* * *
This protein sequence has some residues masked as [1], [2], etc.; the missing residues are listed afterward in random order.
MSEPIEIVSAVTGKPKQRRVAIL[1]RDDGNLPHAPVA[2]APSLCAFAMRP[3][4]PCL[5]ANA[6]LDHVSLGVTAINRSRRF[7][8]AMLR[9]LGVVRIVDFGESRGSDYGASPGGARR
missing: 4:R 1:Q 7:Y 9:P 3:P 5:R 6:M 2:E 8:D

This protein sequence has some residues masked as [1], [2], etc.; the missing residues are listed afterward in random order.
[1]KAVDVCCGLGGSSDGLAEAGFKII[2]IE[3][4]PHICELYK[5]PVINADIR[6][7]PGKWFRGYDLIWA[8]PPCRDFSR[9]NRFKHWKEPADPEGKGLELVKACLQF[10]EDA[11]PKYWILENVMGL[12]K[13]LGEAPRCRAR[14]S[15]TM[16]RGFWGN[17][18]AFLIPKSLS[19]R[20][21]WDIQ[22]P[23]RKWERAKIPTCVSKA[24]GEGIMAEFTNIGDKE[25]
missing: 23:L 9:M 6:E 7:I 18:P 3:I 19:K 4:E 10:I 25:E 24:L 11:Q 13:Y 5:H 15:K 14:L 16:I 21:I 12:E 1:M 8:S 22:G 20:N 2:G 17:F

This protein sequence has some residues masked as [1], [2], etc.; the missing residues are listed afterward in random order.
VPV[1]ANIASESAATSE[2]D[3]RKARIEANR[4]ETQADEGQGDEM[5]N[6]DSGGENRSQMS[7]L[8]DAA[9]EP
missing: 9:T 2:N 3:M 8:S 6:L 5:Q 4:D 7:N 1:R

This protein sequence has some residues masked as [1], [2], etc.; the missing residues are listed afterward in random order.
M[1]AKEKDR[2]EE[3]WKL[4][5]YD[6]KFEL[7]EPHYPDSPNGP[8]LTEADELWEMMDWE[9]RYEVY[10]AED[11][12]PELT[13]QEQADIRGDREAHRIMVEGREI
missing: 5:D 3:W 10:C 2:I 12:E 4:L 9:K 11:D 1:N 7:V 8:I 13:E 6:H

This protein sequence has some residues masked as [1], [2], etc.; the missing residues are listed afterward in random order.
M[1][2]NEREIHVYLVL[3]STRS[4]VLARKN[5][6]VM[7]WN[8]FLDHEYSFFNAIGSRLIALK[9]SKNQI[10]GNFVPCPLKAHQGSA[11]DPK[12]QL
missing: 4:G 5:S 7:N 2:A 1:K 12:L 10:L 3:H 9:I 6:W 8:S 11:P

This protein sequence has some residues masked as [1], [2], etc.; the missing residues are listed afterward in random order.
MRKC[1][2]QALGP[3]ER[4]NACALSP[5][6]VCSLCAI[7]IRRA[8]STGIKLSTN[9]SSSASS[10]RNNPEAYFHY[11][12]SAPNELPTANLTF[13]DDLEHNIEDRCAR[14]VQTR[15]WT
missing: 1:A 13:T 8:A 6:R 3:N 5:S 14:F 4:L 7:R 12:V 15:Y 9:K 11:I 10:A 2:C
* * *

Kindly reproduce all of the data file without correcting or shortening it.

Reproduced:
This protein sequence has some residues masked as [1], [2], etc.; the missing residues are listed afterward in random order.
MSEPIEIVSAVTGKPKQRRVAIL[1]RDDGNLPHAPVA[2]APSLCAFAMRP[3][4]PCL[5]ANA[6]LDHVSLGVTAINRSRRF[7][8]AMLR[9]LGVVRIVDFGESRGSDYGASPGGARR
missing: 4:R 1:Q 7:Y 9:P 3:P 5:R 6:M 2:E 8:D

This protein sequence has some residues masked as [1], [2], etc.; the missing residues are listed afterward in random order.
[1]KAVDVCCGLGGSSDGLAEAGFKII[2]IE[3][4]PHICELYK[5]PVINADIR[6][7]PGKWFRGYDLIWA[8]PPCRDFSR[9]NRFKHWKEPADPEGKGLELVKACLQF[10]EDA[11]PKYWILENVMGL[12]K[13]LGEAPRCRAR[14]S[15]TM[16]RGFWGN[17][18]AFLIPKSLS[19]R[20][21]WDIQ[22]P[23]RKWERAKIPTCVSKA[24]GEGIMAEFTNIGDKE[25]
missing: 23:L 9:M 6:E 7:I 18:P 3:I 19:K 4:E 10:I 25:E 24:L 11:Q 13:Y 5:H 15:K 14:L 16:I 21:I 12:E 1:M 8:S 22:G 20:N 2:G 17:F

This protein sequence has some residues masked as [1], [2], etc.; the missing residues are listed afterward in random order.
VPV[1]ANIASESAATSE[2]D[3]RKARIEANR[4]ETQADEGQGDEM[5]N[6]DSGGENRSQMS[7]L[8]DAA[9]EP
missing: 9:T 2:N 3:M 8:S 6:L 5:Q 4:D 7:N 1:R

This protein sequence has some residues masked as [1], [2], etc.; the missing residues are listed afterward in random order.
M[1]AKEKDR[2]EE[3]WKL[4][5]YD[6]KFEL[7]EPHYPDSPNGP[8]LTEADELWEMMDWE[9]RYEVY[10]AED[11][12]PELT[13]QEQADIRGDREAHRIMVEGREI
missing: 5:D 3:W 10:C 2:I 12:E 4:L 9:K 11:D 1:N 7:V 8:I 13:E 6:H

This protein sequence has some residues masked as [1], [2], etc.; the missing residues are listed afterward in random order.
M[1][2]NEREIHVYLVL[3]STRS[4]VLARKN[5][6]VM[7]WN[8]FLDHEYSFFNAIGSRLIALK[9]SKNQI[10]GNFVPCPLKAHQGSA[11]DPK[12]QL
missing: 4:G 5:S 7:N 2:A 1:K 12:L 10:L 3:H 9:I 6:W 8:S 11:P

This protein sequence has some residues masked as [1], [2], etc.; the missing residues are listed afterward in random order.
MRKC[1][2]QALGP[3]ER[4]NACALSP[5][6]VCSLCAI[7]IRRA[8]STGIKLSTN[9]SSSASS[10]RNNPEAYFHY[11][12]SAPNELPTANLTF[13]DDLEHNIEDRCAR[14]VQTR[15]WT
missing: 1:A 13:T 8:A 6:R 3:N 5:S 14:F 4:L 7:R 12:V 15:Y 9:K 11:I 10:A 2:C